There are a lot of things I start but never finish. I have a lot of good intentions that never really get going. On the flip side, I have some bad habits I have a difficult time breaking myself of. It's easy to feel discouraged and lazy when I can't get myself to follow through and stick with something or to quit something that hinders your life.
We've all heard the phrase, "I'll sleep when I'm dead," but Why We Sleep shines much-needed light on not only the benefits of slumber, but also the dire--and sometimes fatal--consequences of avoiding it.
There’s no denying that women have made great strides since the days when Joan Cleaver dominated our stereotype. Today’s women can have it all—a successful and demanding career, a passionate, healthy marriage, and a rewarding home life complete with 2.3 children and a white picket fence. We can be power CEO’s during the day and domestic queens by night. Or can we?
Here’s a familiar situation that we’ve all been in - you see someone you know that has recently lost a loved one, or is going through a serious illness, or recently got divorced and that little voice in your head says “do I say something or not . . . I don’t know them that well . . . what do I say that won’t make matters worse . . . . " Well, here’s a practical and humorous guide encouraging us to go ahead, reach out and fumble; it’s better than not reaching out at all!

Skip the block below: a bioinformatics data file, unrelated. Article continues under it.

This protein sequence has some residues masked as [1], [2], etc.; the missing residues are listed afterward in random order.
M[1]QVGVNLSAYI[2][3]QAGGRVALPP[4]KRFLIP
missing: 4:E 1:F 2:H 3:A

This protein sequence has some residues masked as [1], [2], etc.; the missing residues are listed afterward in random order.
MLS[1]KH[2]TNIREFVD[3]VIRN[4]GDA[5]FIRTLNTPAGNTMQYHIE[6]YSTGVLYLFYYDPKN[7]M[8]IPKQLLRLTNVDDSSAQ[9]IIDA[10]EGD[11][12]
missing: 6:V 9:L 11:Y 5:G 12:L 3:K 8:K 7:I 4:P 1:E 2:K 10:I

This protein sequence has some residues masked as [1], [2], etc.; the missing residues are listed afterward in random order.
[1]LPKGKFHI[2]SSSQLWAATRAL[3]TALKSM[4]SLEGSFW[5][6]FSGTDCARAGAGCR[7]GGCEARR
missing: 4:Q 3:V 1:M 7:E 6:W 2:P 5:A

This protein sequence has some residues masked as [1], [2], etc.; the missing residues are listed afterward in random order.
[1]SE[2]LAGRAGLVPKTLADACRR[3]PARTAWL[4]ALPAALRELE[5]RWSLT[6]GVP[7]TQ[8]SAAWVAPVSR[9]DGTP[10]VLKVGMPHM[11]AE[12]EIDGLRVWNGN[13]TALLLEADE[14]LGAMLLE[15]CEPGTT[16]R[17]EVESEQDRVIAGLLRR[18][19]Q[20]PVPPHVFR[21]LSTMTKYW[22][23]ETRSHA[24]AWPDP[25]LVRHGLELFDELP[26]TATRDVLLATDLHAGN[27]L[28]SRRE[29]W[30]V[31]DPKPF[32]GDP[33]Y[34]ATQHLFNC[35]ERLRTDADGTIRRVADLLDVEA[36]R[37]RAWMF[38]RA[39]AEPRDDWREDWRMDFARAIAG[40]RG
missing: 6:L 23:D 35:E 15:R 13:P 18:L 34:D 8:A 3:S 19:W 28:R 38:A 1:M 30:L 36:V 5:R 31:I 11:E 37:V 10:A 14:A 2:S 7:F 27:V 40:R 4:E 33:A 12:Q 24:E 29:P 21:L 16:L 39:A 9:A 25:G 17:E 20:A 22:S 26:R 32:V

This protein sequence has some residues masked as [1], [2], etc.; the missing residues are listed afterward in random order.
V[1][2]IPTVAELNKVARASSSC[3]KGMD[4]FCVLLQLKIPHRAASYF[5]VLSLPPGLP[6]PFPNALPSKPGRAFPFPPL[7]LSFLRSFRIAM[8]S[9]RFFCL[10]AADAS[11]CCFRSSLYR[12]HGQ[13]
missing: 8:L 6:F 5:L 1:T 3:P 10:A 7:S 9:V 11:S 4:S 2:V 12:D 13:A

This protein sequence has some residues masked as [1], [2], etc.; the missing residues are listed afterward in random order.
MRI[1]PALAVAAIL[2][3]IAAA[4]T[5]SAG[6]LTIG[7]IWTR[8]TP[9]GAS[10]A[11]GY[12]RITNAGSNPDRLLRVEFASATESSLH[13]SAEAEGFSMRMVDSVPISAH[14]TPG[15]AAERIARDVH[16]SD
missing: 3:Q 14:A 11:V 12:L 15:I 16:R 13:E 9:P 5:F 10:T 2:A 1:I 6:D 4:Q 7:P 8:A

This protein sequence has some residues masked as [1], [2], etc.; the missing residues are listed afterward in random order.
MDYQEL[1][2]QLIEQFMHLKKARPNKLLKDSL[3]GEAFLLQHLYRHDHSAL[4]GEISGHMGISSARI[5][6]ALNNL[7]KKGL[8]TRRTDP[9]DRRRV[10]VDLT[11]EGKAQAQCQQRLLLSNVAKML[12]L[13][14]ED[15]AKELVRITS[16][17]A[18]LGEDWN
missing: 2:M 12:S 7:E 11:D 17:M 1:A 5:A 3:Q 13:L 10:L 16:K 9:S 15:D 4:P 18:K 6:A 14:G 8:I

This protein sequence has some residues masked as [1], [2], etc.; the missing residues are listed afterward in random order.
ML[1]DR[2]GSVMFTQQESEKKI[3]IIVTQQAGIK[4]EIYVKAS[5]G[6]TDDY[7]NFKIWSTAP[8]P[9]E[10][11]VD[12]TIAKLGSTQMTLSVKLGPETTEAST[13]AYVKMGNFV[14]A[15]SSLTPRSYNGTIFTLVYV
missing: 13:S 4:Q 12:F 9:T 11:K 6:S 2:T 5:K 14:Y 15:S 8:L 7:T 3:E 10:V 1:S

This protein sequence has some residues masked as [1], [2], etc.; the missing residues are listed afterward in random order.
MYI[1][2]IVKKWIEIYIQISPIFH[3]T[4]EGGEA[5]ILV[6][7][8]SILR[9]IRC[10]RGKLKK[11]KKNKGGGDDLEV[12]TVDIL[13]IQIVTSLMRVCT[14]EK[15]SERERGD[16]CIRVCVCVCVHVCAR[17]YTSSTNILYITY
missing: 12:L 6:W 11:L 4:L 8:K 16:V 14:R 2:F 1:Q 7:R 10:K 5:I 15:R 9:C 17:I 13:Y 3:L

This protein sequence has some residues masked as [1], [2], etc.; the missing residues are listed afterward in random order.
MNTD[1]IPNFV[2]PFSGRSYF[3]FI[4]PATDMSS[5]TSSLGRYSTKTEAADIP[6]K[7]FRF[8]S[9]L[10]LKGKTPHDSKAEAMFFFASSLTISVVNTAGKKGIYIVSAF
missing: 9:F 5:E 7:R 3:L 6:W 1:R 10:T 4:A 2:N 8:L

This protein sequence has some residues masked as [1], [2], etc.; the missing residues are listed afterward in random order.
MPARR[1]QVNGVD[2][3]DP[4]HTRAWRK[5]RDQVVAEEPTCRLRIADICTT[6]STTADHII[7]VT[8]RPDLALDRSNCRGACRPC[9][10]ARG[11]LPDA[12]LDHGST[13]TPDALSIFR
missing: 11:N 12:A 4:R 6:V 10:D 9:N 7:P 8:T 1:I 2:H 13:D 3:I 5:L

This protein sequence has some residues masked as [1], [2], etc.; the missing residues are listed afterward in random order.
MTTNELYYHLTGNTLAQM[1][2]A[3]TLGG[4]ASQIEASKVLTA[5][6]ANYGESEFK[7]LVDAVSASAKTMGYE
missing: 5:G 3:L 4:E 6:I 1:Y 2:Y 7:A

Hoda Kotb, winner of a Daytime Emmy Award as part of The Today Show, has penned Where We Belong, a collection of stories about people who were feeling unfulfilled, yet were able to get things back on track by simply following their own desires and passions.
We have all taken personality tests that put us into one box or another in an attempt to better understand ourselves. In Susan Cain’s book Quiet: The Power of Introverts in a World that Can’t Stop Talking, Cain analyzes the introvert/extrovert dichotomy with a particular focus on how introverts think and what motivates them. Cain argues that we live in an extrovert-centric society that values and praises the high achieving socialites over the less outgoing thinkers.
I cannot figure out why this book is such an overwhelming success. I am very torn in my opinion of Marie Condo’s “konmari” method to declutter one’s life, finding some of the teachings notable, but overall unnecessarily extreme and impractically harsh. The main theme of the book is to simplify by ridding oneself of everything that does not “spark joy.” By going through possessions item by item, the konmari method will strip away all unused, superfluous and sentimental items that serve no immediate, direct purpose.
There are some downsides to HBO’s Enlightened. It is painfully sincere. It riffs on commercialized, New Age-y self-help. It satirizes corporate America in a way that makes you wonder if it is really satire after all. But I find myself recommending the show anyway.
Sometimes you feel yourself spiraling downward, and you don't know what to do next. Or maybe next has involved seeking comfort all too frequently in your chocolate stash. I hear you. Recommended to me by a good friend, I picked up this book.
Quality time. Words of affirmation. Physical touch. Receiving gifts. Acts of service. These are the five ways that people give and receive love according to relationship counselor Dr. Gary Chapman. This book guides you in how to “fill the love tank,” as Chapman words it, of your partner by learning how to assess the way your partner wants to receive love. By knowing which love language your partner speaks (i.e. which way they want to receive love), you can improve even the healthiest of relationships.